Fukushima. Japanese legislators, regulators, utilities and citizens all know Japan is in an earthquake and tsunami zone. And yet they allowed insufficient seawalls around nuclear power plants and, even worse, emergency generators in basements, where they would be flooded and rendered inoperable. The resultant reactor meltdowns, power outages and radiation contamination were certainly predictable.
Why didn’t Japanese government officials utilize readily available data to prevent this catastrophe?
Superstorm Sandy. City planners, leaders and builders had ample data about previous storms. They knew a direct hurricane hit would have devastating consequences for the New York City region. Yet they narrowed rivers, so that storm surges could go in only one direction: up. They required backup electrical generators, but put them in basements, where they would be flooded and rendered inoperable.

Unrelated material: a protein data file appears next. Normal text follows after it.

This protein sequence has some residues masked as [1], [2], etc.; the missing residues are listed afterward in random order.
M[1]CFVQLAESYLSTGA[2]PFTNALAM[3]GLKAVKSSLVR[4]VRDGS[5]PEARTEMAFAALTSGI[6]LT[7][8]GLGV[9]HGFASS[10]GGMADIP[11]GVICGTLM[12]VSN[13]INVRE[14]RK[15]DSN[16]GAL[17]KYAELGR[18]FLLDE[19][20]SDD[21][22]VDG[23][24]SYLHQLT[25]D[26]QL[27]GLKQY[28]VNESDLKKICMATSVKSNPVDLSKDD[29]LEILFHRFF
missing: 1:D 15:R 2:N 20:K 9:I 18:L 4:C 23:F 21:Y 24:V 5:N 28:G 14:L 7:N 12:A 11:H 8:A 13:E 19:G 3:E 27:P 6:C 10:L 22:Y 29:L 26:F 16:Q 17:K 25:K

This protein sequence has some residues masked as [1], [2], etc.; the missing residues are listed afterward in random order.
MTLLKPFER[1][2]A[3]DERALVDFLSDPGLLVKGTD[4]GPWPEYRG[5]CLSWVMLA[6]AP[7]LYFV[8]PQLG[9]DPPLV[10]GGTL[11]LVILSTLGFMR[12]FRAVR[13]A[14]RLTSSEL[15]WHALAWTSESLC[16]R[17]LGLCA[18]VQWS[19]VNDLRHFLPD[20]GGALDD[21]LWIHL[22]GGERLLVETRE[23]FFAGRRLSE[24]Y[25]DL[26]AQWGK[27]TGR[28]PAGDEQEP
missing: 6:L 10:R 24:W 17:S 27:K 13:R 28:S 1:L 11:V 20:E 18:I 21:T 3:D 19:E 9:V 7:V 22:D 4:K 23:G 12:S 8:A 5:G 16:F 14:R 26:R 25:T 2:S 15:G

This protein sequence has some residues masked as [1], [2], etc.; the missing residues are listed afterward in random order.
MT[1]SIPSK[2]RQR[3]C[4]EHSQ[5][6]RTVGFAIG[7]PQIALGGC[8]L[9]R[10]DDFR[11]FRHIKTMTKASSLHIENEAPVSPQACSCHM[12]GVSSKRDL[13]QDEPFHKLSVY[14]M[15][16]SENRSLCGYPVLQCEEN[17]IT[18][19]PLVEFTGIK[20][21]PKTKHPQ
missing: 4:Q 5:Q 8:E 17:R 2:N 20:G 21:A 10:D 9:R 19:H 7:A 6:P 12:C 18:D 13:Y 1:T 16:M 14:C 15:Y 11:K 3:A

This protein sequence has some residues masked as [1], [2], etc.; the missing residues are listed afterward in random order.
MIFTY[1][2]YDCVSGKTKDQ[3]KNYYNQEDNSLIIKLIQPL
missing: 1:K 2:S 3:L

They provided no indicators along streets to show how high waters would rise with specified storm surges, leaving citizens unaware of the dangers they faced. Their warnings were late, inadequate and misleading. People did not evacuate or move treasured belongings in time. Over one hundred died.
After hundreds of U.S. hurricanes, how could governments here and elsewhere be so derelict?
California wildfires. The Golden State has battled droughts, high winds and wildfires for 150 years. But in recent decades, it has succumbed to environmentalist pressure not to thin out forests or allow private communities to remove brush and dead trees, even as more and more homes have been built in or near forested areas, and even as massive conflagrations devastated homes, businesses and wildlife habitats.